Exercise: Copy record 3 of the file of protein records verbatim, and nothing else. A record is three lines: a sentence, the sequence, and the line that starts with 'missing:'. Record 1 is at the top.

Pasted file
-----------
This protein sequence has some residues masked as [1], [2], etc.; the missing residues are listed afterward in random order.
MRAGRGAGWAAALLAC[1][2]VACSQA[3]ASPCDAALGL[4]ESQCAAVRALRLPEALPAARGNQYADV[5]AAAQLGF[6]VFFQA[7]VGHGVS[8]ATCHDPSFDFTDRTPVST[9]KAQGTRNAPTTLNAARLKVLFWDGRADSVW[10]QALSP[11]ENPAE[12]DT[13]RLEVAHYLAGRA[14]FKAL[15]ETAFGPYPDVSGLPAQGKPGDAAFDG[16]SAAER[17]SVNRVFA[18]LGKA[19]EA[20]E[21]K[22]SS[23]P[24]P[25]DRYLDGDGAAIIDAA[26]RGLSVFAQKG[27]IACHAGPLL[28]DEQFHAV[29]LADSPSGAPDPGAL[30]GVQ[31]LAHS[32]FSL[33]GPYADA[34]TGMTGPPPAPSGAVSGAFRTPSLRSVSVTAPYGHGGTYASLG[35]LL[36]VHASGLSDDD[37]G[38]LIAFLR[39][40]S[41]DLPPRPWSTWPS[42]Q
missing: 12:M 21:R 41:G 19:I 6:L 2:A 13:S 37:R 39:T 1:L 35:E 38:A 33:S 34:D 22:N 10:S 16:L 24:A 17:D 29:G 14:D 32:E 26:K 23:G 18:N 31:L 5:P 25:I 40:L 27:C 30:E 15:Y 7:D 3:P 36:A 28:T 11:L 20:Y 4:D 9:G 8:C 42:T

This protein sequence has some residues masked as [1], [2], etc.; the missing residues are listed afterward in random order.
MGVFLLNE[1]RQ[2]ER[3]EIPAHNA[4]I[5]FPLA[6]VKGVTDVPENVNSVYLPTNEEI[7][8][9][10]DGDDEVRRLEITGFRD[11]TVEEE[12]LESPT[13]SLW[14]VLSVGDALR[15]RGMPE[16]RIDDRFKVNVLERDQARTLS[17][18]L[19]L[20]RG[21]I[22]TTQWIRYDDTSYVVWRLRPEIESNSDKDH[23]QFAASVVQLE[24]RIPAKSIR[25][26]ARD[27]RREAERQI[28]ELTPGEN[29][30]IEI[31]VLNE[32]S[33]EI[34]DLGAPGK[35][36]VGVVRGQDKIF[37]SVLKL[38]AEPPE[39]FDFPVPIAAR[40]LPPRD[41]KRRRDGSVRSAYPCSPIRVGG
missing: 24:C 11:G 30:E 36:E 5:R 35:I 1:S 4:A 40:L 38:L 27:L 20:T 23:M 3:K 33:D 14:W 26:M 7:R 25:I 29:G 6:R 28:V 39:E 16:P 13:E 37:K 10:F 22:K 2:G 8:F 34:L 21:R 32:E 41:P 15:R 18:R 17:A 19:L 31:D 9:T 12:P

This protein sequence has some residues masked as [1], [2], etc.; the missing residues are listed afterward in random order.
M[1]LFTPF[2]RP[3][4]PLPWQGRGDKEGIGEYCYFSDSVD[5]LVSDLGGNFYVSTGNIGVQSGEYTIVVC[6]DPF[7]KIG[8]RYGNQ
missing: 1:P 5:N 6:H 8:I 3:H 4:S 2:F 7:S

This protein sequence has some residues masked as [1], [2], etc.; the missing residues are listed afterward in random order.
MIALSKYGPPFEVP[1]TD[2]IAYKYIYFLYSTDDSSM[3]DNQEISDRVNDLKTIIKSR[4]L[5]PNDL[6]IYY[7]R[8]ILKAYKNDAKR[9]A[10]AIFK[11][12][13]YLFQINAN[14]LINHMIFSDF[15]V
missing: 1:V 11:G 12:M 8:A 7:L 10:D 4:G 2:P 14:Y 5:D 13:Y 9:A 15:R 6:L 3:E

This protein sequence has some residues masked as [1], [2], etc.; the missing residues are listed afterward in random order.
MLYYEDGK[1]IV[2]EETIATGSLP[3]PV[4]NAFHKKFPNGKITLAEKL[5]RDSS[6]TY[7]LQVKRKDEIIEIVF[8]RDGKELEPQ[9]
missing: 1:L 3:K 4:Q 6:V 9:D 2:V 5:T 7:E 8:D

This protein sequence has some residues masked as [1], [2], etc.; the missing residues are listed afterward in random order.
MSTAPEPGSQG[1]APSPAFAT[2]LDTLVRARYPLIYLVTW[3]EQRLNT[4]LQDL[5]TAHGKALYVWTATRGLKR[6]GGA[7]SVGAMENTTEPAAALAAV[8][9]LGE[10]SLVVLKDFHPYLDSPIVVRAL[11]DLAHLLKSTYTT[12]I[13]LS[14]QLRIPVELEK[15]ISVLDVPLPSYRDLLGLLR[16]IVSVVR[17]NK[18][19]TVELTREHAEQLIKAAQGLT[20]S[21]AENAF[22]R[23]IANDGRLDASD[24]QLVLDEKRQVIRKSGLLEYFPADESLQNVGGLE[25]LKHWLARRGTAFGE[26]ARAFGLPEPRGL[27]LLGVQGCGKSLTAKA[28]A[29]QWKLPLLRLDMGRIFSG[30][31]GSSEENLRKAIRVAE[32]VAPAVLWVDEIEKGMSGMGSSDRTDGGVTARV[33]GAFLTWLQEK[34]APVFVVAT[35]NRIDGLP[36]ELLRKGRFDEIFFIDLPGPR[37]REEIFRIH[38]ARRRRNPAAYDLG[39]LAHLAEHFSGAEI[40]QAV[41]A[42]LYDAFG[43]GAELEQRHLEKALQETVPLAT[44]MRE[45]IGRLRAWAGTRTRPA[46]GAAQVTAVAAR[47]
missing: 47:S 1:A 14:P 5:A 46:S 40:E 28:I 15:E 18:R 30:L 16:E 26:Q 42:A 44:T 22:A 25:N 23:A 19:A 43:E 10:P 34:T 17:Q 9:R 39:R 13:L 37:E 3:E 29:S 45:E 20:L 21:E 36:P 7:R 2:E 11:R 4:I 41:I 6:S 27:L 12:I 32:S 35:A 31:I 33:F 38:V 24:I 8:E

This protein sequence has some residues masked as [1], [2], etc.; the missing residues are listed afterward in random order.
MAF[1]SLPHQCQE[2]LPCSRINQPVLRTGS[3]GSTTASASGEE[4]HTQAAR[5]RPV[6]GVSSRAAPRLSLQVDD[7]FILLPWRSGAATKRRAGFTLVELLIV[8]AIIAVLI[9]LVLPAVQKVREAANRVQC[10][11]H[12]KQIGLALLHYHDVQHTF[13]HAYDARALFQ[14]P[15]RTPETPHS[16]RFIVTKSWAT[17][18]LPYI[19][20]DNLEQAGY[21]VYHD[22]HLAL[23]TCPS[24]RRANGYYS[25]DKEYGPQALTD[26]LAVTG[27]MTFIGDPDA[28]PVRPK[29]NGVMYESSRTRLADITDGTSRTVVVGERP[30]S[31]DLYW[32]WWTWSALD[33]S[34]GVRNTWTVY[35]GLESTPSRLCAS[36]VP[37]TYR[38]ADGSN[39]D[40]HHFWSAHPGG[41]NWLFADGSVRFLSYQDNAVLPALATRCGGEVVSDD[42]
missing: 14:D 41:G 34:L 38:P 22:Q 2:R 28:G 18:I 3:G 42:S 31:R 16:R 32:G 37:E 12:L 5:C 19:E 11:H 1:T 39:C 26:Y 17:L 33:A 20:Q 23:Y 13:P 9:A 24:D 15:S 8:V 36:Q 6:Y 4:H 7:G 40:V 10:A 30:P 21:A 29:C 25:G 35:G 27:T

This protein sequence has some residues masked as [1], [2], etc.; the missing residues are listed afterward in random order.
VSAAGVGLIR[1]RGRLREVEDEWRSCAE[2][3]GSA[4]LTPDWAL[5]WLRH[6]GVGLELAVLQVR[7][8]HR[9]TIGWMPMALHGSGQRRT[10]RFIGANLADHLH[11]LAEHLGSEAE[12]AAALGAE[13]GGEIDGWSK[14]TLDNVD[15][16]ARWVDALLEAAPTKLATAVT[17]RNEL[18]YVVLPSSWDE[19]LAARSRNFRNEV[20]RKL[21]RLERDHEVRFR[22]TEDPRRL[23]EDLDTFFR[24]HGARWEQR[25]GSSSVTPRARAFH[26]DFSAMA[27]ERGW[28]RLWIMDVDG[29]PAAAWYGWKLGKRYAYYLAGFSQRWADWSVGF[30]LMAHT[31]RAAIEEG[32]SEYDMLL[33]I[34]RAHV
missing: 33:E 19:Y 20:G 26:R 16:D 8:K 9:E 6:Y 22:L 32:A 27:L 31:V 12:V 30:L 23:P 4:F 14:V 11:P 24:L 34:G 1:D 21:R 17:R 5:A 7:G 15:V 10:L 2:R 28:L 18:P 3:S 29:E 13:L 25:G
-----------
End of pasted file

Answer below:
This protein sequence has some residues masked as [1], [2], etc.; the missing residues are listed afterward in random order.
M[1]LFTPF[2]RP[3][4]PLPWQGRGDKEGIGEYCYFSDSVD[5]LVSDLGGNFYVSTGNIGVQSGEYTIVVC[6]DPF[7]KIG[8]RYGNQ
missing: 1:P 5:N 6:H 8:I 3:H 4:S 2:F 7:S